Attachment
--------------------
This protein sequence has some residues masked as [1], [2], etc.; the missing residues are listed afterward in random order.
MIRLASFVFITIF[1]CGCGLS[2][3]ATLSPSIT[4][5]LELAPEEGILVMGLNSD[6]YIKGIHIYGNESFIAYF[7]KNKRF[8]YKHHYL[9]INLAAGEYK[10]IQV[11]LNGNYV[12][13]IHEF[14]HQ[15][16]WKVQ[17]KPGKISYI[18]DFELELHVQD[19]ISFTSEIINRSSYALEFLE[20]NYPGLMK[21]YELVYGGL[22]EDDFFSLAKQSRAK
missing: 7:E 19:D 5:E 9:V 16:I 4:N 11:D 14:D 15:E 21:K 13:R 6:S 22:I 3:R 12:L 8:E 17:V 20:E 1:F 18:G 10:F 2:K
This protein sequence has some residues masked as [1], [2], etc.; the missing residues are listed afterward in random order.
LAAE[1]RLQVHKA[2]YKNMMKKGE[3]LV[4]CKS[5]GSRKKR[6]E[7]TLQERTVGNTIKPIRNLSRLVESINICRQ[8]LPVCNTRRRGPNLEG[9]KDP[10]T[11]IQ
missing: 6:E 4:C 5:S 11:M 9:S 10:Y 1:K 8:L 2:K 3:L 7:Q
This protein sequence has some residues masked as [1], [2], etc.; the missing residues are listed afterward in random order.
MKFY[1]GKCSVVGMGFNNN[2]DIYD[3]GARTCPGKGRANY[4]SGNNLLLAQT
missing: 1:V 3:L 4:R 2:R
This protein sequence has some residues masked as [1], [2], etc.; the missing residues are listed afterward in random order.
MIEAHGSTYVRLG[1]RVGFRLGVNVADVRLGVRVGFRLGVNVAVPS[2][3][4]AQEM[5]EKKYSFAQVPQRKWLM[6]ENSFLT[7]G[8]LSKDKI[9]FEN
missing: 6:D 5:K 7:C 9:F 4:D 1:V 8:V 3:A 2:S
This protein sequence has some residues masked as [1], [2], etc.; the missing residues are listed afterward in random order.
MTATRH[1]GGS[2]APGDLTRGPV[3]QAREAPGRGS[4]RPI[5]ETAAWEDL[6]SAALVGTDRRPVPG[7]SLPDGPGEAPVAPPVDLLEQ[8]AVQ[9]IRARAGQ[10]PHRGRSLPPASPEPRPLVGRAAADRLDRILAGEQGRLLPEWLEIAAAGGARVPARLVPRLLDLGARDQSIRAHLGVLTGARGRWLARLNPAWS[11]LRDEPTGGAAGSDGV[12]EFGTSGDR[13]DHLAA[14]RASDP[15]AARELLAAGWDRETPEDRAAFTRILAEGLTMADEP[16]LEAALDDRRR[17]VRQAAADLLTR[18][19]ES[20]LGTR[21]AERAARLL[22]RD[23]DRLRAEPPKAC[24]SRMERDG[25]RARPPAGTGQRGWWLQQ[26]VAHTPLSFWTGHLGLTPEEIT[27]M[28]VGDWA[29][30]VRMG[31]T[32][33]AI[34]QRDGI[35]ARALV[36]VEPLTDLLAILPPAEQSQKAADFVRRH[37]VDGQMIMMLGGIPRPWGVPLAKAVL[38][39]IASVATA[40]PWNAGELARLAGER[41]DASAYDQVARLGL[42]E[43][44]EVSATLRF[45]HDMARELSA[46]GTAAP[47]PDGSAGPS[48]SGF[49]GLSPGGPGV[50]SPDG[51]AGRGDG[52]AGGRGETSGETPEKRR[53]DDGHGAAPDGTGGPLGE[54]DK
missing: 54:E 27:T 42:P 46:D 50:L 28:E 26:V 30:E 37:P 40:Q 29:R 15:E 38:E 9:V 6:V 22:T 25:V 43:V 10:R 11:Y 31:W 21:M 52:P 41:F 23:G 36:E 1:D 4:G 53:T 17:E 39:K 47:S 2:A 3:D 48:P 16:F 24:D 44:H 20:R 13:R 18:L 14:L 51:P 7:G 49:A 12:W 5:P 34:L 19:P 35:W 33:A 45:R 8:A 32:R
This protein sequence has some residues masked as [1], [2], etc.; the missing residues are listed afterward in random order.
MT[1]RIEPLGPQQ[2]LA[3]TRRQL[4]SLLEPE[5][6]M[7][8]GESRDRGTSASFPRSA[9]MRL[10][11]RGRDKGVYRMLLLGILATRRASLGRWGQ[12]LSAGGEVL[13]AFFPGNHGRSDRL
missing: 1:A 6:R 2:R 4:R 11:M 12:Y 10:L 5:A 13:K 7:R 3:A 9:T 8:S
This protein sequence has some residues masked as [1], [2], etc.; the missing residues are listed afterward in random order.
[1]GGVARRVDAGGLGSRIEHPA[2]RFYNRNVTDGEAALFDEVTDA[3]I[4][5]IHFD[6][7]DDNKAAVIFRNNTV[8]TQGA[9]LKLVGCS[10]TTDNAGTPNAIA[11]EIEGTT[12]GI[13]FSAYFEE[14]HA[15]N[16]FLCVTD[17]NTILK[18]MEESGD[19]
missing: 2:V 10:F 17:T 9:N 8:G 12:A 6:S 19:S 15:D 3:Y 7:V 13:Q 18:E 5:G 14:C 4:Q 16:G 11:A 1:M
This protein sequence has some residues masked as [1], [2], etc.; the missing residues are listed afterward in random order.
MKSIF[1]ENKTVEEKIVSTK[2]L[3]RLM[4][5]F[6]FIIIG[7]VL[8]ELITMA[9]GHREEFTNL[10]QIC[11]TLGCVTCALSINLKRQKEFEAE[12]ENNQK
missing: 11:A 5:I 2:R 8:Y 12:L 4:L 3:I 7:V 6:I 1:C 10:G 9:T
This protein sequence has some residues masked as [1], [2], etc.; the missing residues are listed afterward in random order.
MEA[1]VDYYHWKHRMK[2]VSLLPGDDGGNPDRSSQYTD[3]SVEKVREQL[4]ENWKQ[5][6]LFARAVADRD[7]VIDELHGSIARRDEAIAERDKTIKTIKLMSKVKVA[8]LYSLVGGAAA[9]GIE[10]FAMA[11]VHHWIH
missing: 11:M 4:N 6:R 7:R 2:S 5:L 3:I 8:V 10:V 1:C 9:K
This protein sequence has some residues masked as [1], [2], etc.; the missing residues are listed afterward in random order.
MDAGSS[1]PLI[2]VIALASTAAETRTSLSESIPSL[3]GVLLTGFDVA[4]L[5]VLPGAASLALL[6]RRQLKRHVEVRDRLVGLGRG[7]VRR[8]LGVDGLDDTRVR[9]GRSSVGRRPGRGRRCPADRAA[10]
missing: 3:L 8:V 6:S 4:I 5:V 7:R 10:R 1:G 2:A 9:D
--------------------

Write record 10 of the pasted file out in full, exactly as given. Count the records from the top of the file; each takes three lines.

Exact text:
This protein sequence has some residues masked as [1], [2], etc.; the missing residues are listed afterward in random order.
MDAGSS[1]PLI[2]VIALASTAAETRTSLSESIPSL[3]GVLLTGFDVA[4]L[5]VLPGAASLALL[6]RRQLKRHVEVRDRLVGLGRG[7]VRR[8]LGVDGLDDTRVR[9]GRSSVGRRPGRGRRCPADRAA[10]
missing: 3:L 8:V 6:S 4:I 5:V 7:R 10:R 1:G 2:A 9:D